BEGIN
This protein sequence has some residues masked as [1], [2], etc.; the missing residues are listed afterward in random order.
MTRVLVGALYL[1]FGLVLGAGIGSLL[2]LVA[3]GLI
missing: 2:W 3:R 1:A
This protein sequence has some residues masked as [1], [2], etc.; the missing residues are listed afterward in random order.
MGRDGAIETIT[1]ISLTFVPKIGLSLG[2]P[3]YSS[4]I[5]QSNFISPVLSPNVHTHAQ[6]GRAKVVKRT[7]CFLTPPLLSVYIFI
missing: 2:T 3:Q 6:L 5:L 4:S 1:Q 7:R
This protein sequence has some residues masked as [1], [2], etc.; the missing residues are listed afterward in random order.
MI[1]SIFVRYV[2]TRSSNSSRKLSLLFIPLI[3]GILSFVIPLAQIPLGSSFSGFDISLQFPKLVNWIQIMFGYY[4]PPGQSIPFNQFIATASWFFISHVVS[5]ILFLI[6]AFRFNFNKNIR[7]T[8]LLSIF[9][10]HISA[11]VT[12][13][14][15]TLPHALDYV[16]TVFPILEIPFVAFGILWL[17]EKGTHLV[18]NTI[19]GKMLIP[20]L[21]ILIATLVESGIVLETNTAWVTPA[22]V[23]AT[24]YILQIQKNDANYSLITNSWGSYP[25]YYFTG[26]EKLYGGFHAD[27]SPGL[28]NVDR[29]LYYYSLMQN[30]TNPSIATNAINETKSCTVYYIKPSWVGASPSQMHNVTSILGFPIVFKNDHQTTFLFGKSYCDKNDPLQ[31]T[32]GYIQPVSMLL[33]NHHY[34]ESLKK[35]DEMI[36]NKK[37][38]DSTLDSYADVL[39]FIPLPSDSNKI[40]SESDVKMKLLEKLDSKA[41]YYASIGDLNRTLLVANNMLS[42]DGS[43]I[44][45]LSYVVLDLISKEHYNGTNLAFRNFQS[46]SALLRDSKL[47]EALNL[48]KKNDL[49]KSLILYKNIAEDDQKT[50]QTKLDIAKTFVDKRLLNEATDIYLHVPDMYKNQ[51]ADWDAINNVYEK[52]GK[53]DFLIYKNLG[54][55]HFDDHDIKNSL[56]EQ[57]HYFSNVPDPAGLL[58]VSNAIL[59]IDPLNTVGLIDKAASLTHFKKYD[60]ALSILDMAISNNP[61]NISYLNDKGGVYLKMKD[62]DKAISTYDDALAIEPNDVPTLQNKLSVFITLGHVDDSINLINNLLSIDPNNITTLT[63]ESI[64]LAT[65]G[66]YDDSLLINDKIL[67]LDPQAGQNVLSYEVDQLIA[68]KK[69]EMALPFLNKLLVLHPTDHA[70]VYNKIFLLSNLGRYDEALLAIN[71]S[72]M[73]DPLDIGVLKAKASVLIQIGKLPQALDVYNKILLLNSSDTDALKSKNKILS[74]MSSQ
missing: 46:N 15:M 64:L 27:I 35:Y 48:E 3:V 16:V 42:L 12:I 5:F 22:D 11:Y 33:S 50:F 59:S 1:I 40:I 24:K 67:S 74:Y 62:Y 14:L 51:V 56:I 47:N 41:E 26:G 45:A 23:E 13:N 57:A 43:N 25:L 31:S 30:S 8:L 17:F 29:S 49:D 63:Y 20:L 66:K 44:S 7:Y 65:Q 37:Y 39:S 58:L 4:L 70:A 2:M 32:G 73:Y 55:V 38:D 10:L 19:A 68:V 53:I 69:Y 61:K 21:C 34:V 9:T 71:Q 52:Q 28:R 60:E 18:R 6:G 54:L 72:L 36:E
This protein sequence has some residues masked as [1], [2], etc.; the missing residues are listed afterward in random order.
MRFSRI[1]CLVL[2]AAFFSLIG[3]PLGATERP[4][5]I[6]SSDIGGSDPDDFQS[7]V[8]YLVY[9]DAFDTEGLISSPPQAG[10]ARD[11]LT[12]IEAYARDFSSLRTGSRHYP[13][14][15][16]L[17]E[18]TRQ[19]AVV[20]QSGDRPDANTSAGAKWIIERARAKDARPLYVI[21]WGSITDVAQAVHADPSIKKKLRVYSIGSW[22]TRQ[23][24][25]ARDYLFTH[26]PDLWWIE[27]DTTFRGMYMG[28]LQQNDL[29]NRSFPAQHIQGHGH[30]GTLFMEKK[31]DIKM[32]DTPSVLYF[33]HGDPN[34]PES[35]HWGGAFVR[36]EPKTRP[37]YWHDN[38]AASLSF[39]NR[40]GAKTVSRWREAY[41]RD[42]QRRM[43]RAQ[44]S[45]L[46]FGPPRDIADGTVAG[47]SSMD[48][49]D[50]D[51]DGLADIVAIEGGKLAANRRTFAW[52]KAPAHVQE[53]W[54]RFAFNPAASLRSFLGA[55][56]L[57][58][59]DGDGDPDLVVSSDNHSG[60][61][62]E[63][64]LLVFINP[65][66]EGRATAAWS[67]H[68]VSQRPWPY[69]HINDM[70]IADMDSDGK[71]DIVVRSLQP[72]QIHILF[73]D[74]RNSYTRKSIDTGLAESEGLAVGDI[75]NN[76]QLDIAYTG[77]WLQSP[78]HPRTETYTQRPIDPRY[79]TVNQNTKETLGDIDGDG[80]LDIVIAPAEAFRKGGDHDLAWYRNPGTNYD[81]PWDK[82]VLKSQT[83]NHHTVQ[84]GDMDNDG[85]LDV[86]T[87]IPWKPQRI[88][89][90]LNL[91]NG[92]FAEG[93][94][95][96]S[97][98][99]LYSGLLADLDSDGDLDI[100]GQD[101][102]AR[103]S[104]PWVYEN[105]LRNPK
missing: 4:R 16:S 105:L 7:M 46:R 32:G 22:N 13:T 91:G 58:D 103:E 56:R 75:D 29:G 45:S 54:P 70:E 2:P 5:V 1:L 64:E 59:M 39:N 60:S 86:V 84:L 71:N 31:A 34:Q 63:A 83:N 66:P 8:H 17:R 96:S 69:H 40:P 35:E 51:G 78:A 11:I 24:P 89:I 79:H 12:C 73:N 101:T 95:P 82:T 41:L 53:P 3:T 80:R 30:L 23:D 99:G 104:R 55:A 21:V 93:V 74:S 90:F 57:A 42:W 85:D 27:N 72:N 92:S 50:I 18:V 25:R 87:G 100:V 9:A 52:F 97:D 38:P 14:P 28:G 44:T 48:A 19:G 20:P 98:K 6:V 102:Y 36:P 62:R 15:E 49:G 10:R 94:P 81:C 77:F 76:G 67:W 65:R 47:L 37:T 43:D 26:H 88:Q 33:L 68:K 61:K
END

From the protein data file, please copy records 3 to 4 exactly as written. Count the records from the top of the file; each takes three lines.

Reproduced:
This protein sequence has some residues masked as [1], [2], etc.; the missing residues are listed afterward in random order.
MI[1]SIFVRYV[2]TRSSNSSRKLSLLFIPLI[3]GILSFVIPLAQIPLGSSFSGFDISLQFPKLVNWIQIMFGYY[4]PPGQSIPFNQFIATASWFFISHVVS[5]ILFLI[6]AFRFNFNKNIR[7]T[8]LLSIF[9][10]HISA[11]VT[12][13][14][15]TLPHALDYV[16]TVFPILEIPFVAFGILWL[17]EKGTHLV[18]NTI[19]GKMLIP[20]L[21]ILIATLVESGIVLETNTAWVTPA[22]V[23]AT[24]YILQIQKNDANYSLITNSWGSYP[25]YYFTG[26]EKLYGGFHAD[27]SPGL[28]NVDR[29]LYYYSLMQN[30]TNPSIATNAINETKSCTVYYIKPSWVGASPSQMHNVTSILGFPIVFKNDHQTTFLFGKSYCDKNDPLQ[31]T[32]GYIQPVSMLL[33]NHHY[34]ESLKK[35]DEMI[36]NKK[37][38]DSTLDSYADVL[39]FIPLPSDSNKI[40]SESDVKMKLLEKLDSKA[41]YYASIGDLNRTLLVANNMLS[42]DGS[43]I[44][45]LSYVVLDLISKEHYNGTNLAFRNFQS[46]SALLRDSKL[47]EALNL[48]KKNDL[49]KSLILYKNIAEDDQKT[50]QTKLDIAKTFVDKRLLNEATDIYLHVPDMYKNQ[51]ADWDAINNVYEK[52]GK[53]DFLIYKNLG[54][55]HFDDHDIKNSL[56]EQ[57]HYFSNVPDPAGLL[58]VSNAIL[59]IDPLNTVGLIDKAASLTHFKKYD[60]ALSILDMAISNNP[61]NISYLNDKGGVYLKMKD[62]DKAISTYDDALAIEPNDVPTLQNKLSVFITLGHVDDSINLINNLLSIDPNNITTLT[63]ESI[64]LAT[65]G[66]YDDSLLINDKIL[67]LDPQAGQNVLSYEVDQLIA[68]KK[69]EMALPFLNKLLVLHPTDHA[70]VYNKIFLLSNLGRYDEALLAIN[71]S[72]M[73]DPLDIGVLKAKASVLIQIGKLPQALDVYNKILLLNSSDTDALKSKNKILS[74]MSSQ
missing: 46:N 15:M 64:L 27:I 35:Y 48:E 3:V 16:V 42:L 12:I 5:F 22:D 11:Y 33:S 50:F 59:S 1:I 40:I 24:K 67:S 74:Y 62:Y 14:L 51:V 56:I 47:N 41:E 26:G 45:A 23:E 13:N 57:A 43:N 25:L 31:S 30:S 8:L 17:F 29:S 49:D 63:Y 20:L 66:K 44:S 7:Y 65:Q 37:Y 39:S 58:L 4:L 70:A 2:M 32:G 73:Y 55:V 38:D 10:L 19:A 68:V 53:I 69:Y 61:K 21:C 34:V 9:T 71:Q 52:Q 28:R 60:E 18:R 6:G 54:L 72:L 36:E
This protein sequence has some residues masked as [1], [2], etc.; the missing residues are listed afterward in random order.
MRFSRI[1]CLVL[2]AAFFSLIG[3]PLGATERP[4][5]I[6]SSDIGGSDPDDFQS[7]V[8]YLVY[9]DAFDTEGLISSPPQAG[10]ARD[11]LT[12]IEAYARDFSSLRTGSRHYP[13][14][15][16]L[17]E[18]TRQ[19]AVV[20]QSGDRPDANTSAGAKWIIERARAKDARPLYVI[21]WGSITDVAQAVHADPSIKKKLRVYSIGSW[22]TRQ[23][24][25]ARDYLFTH[26]PDLWWIE[27]DTTFRGMYMG[28]LQQNDL[29]NRSFPAQHIQGHGH[30]GTLFMEKK[31]DIKM[32]DTPSVLYF[33]HGDPN[34]PES[35]HWGGAFVR[36]EPKTRP[37]YWHDN[38]AASLSF[39]NR[40]GAKTVSRWREAY[41]RD[42]QRRM[43]RAQ[44]S[45]L[46]FGPPRDIADGTVAG[47]SSMD[48][49]D[50]D[51]DGLADIVAIEGGKLAANRRTFAW[52]KAPAHVQE[53]W[54]RFAFNPAASLRSFLGA[55][56]L[57][58][59]DGDGDPDLVVSSDNHSG[60][61][62]E[63][64]LLVFINP[65][66]EGRATAAWS[67]H[68]VSQRPWPY[69]HINDM[70]IADMDSDGK[71]DIVVRSLQP[72]QIHILF[73]D[74]RNSYTRKSIDTGLAESEGLAVGDI[75]NN[76]QLDIAYTG[77]WLQSP[78]HPRTETYTQRPIDPRY[79]TVNQNTKETLGDIDGDG[80]LDIVIAPAEAFRKGGDHDLAWYRNPGTNYD[81]PWDK[82]VLKSQT[83]NHHTVQ[84]GDMDNDG[85]LDV[86]T[87]IPWKPQRI[88][89][90]LNL[91]NG[92]FAEG[93][94][95][96]S[97][98][99]LYSGLLADLDSDGDLDI[100]GQD[101][102]AR[103]S[104]PWVYEN[105]LRNPK
missing: 4:R 16:S 105:L 7:M 46:R 32:G 22:N 13:T 91:G 58:D 103:E 56:R 75:D 29:G 45:S 54:P 70:E 2:P 5:V 1:L 64:E 59:M 39:N 60:S 86:V 84:L 71:N 31:A 34:Q 63:A 83:N 66:P 8:H 17:R 96:S 69:H 40:P 35:E 51:G 78:A 11:I 24:P 89:I 79:H 12:C 73:N 101:T 95:P 82:T 41:L 53:P 3:T 80:R 30:L 23:D 99:G 104:R 55:A 21:V 93:V 74:S 90:F 57:A 42:W 85:D 27:N 72:N 92:S 50:I 18:V 25:R 87:G 100:V 9:A 52:F 97:D 38:P 14:P 28:G 44:T 48:A 19:G 20:P 98:K 6:V 102:Y 36:P 62:R 15:E 49:G 10:R 94:P 81:C 77:F 76:G 67:W 65:R 47:L 37:T 43:D 26:H 88:Q 33:L 68:K 61:K